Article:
The CLEAN Future Act Could Cripple the American Oil & Gas Industry

The House Energy & Commerce Committee leadership’s CLEAN Future Act is being presented as “comprehensive legislation to combat the climate crisis” – but we take issue with this characterization, and with many of the provisions of the legislation that would cripple our nation’s oil and gas industry.

First, the best way to “combat the climate crisis” is through innovation and technology, not through bad policy that creates restrictive, duplicative, overlapping, and overburdensome regulatory requirements on American businesses.

From social media to satellites, we know that technology is the way to solve the world’s toughest challenges and improve quality of life.  Addressing the risks of climate change is no different: innovation and technology are the solutions needed to truly combat the problem.

Independent oil and gas producers support innovative, collaborative solutions that lower greenhouse gas emissions (GHG) emissions, while meeting the world’s growing need for abundant, low-cost, reliable energy. Examples of our industry’s innovative efforts to reduce emissions include: methane reduction technologies, hydraulic fracturing and horizontal drilling technologies, Carbon Capture Utilization and Storage (CCUS), and U.S. liquified natural gas (U.S. LNG).

Second, the CLEAN Future Act includes provisions that punitively target the oil and gas industry and, if enacted, would cripple industry’s ability to continue safely producing domestic oil and natural gas.  The bill would harm American jobs, American communities, and our economic recovery; undercut the nation’s energy security; increase costs on families and job creators; and make us more reliant on foreign oil.

Take, for example, Section 623, which would go against EPA’s own conclusions to give the agency the authority to essentially shut down hydraulic fracturing nationwide by taking authority to regulate away from the states and putting it in the hands of the political appointees at EPA.  Currently, oil and gas producing states each have comprehensive laws and regulations, coupled with decades of regulatory experience, to provide for safe operations and to protect groundwater and drinking water sources.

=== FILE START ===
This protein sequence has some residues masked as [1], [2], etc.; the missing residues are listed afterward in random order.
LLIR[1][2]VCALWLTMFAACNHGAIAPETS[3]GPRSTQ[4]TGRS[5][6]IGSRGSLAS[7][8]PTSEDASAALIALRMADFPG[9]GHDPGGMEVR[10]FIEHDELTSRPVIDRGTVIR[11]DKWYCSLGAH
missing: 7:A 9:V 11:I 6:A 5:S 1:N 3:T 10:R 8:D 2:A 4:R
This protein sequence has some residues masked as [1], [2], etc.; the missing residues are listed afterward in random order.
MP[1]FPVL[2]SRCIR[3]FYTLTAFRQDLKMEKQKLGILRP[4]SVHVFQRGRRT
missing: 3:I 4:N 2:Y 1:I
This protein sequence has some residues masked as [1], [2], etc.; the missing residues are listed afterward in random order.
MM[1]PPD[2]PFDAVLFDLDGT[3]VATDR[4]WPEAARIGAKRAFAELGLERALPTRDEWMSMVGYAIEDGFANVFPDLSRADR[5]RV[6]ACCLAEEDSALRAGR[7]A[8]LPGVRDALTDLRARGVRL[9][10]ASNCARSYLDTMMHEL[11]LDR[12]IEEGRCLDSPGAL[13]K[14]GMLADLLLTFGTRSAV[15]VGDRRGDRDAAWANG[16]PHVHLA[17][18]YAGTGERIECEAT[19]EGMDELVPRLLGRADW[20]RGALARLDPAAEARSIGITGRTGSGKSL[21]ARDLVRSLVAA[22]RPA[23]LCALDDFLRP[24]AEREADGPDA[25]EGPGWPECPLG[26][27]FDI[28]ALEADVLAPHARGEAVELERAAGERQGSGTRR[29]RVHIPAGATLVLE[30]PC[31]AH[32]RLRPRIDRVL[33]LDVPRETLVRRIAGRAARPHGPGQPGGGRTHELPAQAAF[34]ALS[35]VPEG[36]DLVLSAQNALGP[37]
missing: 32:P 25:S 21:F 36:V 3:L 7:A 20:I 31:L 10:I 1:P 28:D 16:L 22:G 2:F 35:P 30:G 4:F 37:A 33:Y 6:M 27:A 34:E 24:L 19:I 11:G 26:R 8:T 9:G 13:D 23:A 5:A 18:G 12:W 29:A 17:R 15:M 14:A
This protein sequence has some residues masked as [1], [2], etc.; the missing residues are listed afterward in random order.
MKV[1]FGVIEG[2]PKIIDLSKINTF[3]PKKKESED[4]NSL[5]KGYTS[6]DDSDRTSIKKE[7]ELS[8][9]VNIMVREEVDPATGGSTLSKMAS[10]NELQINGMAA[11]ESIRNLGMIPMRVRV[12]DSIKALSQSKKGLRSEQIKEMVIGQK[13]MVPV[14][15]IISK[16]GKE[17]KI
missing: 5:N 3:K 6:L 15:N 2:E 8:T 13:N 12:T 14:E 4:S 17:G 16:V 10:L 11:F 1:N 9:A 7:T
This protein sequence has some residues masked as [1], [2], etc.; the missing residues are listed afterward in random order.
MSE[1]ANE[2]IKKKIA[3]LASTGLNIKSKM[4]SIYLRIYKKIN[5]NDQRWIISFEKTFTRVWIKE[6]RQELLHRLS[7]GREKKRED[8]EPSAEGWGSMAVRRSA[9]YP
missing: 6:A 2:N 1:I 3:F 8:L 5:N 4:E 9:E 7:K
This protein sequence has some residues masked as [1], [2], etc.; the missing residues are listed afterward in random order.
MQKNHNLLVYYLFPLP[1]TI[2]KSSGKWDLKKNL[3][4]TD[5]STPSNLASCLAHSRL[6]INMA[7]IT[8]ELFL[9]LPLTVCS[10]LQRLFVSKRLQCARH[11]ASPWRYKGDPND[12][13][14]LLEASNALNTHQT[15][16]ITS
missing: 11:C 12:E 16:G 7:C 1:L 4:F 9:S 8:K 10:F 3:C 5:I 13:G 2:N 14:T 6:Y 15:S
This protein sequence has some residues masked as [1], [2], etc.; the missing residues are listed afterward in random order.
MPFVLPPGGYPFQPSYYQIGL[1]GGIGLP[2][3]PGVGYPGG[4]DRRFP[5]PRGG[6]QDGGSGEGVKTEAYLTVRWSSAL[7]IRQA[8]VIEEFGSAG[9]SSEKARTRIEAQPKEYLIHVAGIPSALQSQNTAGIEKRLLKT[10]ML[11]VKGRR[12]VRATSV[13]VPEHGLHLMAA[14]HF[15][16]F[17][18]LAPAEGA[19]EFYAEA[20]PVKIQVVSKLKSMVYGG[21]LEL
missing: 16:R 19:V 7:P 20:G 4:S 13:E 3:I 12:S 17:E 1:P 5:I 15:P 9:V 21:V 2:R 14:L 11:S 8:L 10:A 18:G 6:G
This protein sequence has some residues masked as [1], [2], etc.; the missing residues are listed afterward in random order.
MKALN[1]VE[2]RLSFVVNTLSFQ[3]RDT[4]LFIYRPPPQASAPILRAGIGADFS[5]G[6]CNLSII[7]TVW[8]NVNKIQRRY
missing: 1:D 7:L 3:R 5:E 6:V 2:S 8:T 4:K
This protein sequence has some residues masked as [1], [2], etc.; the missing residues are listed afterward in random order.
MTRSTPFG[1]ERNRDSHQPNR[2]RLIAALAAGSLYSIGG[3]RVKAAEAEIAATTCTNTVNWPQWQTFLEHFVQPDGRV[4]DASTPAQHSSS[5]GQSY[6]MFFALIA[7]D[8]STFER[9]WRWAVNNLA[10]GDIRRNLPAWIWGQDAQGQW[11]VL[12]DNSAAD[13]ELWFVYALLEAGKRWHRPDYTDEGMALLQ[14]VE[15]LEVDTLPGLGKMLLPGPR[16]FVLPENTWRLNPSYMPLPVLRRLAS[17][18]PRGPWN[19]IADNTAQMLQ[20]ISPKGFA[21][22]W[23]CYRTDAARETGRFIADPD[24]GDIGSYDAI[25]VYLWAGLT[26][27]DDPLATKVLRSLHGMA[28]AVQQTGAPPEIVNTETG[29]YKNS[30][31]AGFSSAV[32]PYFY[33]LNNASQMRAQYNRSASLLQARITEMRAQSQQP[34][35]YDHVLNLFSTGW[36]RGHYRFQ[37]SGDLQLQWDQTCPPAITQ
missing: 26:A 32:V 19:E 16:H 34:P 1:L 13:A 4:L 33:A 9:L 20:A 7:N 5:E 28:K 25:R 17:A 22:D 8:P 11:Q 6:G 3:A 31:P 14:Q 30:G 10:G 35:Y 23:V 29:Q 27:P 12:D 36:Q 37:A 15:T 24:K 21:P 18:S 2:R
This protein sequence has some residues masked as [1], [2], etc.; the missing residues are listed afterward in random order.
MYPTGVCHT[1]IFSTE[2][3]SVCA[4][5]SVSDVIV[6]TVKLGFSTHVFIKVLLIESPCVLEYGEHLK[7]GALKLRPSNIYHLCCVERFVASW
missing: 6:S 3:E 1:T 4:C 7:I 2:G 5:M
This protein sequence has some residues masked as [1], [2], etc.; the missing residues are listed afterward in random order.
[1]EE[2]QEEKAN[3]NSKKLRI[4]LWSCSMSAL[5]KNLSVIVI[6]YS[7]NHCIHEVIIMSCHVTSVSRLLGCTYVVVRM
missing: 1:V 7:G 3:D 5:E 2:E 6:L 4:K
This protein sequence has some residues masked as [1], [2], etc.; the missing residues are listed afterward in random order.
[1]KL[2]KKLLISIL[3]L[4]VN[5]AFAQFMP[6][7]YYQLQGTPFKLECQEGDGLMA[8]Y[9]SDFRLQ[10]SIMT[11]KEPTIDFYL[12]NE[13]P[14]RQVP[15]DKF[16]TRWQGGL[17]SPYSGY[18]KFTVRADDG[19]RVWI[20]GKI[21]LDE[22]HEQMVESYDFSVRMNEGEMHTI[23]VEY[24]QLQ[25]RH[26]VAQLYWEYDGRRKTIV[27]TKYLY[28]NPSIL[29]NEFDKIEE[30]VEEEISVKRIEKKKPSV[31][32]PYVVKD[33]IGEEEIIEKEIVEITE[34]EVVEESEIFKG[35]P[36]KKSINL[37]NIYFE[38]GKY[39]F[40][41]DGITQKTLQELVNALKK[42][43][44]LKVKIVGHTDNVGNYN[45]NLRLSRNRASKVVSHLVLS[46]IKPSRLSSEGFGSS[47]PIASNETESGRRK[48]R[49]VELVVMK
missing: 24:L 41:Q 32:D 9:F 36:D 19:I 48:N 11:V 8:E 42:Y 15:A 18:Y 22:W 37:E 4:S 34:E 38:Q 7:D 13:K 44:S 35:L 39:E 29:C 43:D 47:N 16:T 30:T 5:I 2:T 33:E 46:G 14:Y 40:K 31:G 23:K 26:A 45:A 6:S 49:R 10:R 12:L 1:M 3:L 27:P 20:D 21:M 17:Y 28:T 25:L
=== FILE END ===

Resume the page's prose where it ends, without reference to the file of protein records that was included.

In drafting the Safe Drinking Water Act (SDWA), Congress never intended for the SDWA to regulate short-term underground injection such as hydraulic fracturing.  The CLEAN Future Act is an attempt to change the SDWA to go against Congressional intent and the science of groundwater protection.  State regulators best understand the unique nature of each oil and gas producing basin within their borders, whereas creating a new federal regulatory regime within a massive bureaucracy would undermine the benefits of that expertise. Indeed, more than 25 scientific, peer-reviewed studies and expert assessments have concluded that hydraulic fracturing is not a major threat to groundwater, the process is already successfully regulated by the states, and the states and EPA coordinate the sharing of best practices through organizations like the Interstate Oil and Gas Compact Commission (IOGCC) and the Ground Water Protection Council (GWPC).

Section 625 of the CLEAN Future Act could result in EPA unreasonably reclassifying produced waters and other wastes as “hazardous” – risking a situation where production itself comes to a standstill due to a lack of capacity for permanent disposal under the new classification.

The CLEAN Future Act ignores the fact that the Resource Conservation and Recovery Act (RCRA) already requires the agency to reassess the classification of these wastes every three years.  The management of production wastes under RCRA’s solid waste (non-hazardous) program is well-established and has been verified through multiple reviews and assessments, spanning decades, and most recently by EPA in 2019 – all concluding that these wastes are robustly and properly managed by states and validating the existing regulatory approach.

When taken individually, these provisions are problematic for the industry. When combined, they would make it extremely difficult for domestic oil and gas companies to continue to produce affordable, reliable energy to America and the world.

The oil and natural gas industry is one of the most highly regulated industries in the United States. Across all levels of energy operations, local, state, and federal regulations help ensure the wellbeing of our environment and communities, and the safety of our employees and contractors.

The onshore upstream industry supported 3.2 million jobs, $297 billion in labor income, and generated $493.1 billion in value added to the American economy in 2019.   These economic benefits would be greatly compromised by the unworkable and unnecessary federal regulatory mandates directed in this legislation.

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